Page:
The next update to the recipe to the recipe is not actually in the ingredients but how the rugelach bake. I used to space the tiny pastries on the tray, but the sugar was baking out and all over the tray. I noticed that in Israel they bake their rugelach much closer together, almost like cinnamon buns. I figured they probably know what they are doing so I packed my rugelach onto the baking tray with just a tiny space in between each one. I wanted them to have a little room to puff up and rise. This baking method is genius because the sugar has nowhere to go-keeping the rugelach sweet, moist, and gooey. The last change I made what to the sugar glaze that I brush on as soon as the rugelach come out of the oven. Instead of using simple syrup, I mixed up equal parts of clear apple jelly with water and warmed it on the stove until the jelly melts and dissolves into the water. You can certainly use sugar instead of the apple jelly, but the jelly gives the rugelach a bit of a shine and some added sweetness. These pastries are really easy to make and freeze so well! I made a quick video just to show you how I roll out, fill, and shape these rugelach.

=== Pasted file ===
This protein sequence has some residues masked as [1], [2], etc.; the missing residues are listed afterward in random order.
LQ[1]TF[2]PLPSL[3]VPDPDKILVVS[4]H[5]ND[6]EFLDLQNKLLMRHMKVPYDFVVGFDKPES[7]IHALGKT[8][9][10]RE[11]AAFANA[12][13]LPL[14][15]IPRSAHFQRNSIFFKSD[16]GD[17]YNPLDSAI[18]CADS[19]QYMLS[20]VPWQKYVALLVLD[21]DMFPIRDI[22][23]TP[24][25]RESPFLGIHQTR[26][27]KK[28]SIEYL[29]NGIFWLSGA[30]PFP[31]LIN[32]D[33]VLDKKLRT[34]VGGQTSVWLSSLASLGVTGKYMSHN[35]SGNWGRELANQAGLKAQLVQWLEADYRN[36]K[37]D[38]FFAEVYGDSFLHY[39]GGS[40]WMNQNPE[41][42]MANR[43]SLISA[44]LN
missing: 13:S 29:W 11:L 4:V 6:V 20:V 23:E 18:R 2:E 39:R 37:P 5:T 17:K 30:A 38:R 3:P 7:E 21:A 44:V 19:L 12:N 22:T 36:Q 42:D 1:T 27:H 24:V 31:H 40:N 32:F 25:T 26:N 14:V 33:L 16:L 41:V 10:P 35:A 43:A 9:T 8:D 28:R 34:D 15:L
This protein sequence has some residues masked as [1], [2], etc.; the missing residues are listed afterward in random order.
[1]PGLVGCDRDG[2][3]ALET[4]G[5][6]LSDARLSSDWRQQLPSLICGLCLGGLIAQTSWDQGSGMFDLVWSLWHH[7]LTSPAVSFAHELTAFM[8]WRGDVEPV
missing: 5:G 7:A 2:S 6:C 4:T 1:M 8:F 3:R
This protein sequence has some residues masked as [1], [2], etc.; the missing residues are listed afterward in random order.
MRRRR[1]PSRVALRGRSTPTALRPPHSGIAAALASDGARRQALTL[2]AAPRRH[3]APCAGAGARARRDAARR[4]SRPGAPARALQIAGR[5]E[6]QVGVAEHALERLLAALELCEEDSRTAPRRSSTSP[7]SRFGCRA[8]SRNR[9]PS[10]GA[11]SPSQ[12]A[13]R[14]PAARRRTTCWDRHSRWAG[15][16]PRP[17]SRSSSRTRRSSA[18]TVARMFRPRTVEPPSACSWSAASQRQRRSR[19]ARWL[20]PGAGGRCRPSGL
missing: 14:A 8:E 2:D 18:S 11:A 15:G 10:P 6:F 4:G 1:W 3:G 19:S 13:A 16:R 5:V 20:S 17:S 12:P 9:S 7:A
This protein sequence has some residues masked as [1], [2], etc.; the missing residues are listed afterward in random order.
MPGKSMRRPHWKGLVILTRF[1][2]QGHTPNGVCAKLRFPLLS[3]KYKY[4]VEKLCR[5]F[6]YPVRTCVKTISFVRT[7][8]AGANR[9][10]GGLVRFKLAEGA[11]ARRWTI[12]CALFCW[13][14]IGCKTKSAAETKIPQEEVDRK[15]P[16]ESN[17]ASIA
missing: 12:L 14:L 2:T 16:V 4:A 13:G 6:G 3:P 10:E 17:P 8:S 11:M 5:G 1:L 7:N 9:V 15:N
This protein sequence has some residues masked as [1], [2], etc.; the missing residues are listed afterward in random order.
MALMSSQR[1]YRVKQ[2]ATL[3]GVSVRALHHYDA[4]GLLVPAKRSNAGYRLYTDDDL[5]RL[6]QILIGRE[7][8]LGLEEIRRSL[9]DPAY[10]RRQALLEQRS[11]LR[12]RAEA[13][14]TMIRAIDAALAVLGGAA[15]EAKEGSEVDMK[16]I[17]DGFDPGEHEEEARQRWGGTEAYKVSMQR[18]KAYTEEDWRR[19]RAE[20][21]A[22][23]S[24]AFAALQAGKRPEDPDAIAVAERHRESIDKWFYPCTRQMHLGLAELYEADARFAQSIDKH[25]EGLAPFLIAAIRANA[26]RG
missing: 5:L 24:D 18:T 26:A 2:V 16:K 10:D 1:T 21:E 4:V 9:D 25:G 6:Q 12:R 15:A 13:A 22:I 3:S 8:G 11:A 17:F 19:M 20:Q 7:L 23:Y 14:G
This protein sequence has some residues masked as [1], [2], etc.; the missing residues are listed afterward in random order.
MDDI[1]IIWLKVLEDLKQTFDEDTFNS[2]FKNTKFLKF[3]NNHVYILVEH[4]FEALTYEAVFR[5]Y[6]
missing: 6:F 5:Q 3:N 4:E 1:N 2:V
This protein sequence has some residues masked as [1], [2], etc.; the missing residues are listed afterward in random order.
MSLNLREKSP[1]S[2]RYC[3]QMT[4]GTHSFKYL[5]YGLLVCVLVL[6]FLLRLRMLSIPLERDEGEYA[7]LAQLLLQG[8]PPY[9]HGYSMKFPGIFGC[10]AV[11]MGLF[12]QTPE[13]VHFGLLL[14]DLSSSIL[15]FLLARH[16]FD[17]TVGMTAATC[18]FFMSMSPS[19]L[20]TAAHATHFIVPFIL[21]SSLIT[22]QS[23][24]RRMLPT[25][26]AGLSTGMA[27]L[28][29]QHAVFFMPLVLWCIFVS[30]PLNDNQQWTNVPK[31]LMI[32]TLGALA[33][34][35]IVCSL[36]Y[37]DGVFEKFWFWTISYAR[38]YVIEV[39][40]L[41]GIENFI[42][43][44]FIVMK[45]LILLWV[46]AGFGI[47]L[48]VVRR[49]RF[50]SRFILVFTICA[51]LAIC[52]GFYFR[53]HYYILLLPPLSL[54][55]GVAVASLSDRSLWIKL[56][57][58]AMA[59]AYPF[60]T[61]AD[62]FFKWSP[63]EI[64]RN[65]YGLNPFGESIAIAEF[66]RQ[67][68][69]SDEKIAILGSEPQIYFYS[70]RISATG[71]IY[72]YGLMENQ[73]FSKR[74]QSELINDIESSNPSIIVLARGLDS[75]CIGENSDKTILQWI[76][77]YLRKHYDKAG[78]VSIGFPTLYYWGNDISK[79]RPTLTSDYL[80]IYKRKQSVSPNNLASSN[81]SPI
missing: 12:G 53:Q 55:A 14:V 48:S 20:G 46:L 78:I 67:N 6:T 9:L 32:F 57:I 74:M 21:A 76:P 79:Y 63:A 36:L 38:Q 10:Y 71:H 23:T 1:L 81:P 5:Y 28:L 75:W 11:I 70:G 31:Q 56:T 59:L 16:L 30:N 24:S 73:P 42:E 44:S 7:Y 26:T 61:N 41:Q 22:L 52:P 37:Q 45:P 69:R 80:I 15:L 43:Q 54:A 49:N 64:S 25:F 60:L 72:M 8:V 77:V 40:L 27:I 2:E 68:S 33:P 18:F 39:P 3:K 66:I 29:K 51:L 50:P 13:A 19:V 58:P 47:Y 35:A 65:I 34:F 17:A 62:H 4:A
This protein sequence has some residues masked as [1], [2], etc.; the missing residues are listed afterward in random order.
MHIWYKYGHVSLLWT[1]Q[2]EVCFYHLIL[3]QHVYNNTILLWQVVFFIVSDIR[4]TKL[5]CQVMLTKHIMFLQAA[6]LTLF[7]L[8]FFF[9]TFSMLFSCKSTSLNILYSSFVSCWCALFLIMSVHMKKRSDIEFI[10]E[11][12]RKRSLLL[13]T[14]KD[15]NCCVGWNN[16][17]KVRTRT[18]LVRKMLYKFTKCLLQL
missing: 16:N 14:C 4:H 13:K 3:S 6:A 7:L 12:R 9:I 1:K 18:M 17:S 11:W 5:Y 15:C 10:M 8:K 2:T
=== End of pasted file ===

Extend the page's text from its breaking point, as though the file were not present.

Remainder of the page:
½ cup vegetable oil or margarine, melted and cooled
¾ cup soy milk
½ cup sugar
1 tsp. salt
¾ cup margarine, melted
1½ cups sugar
¼ cup vanilla sugar
¼ cup apple jelly
¼ cup water
In the bowl of an electric stand mixer fitted with the dough hook, add in the dry yeast, warm water, and sugar and whisk to remove lumps. Let stand for 5-10 minutes until foamy and bubbly. If it doesn't "proof" then discard and start over (the yeast is dead).
Once the yeast is alive, add in 4 cups of flour, the oil or melted and cooled margarine, soy milk, sugar, eggs, and salt.
Mix on low speed until the dough comes together and is smooth, about 5 minutes.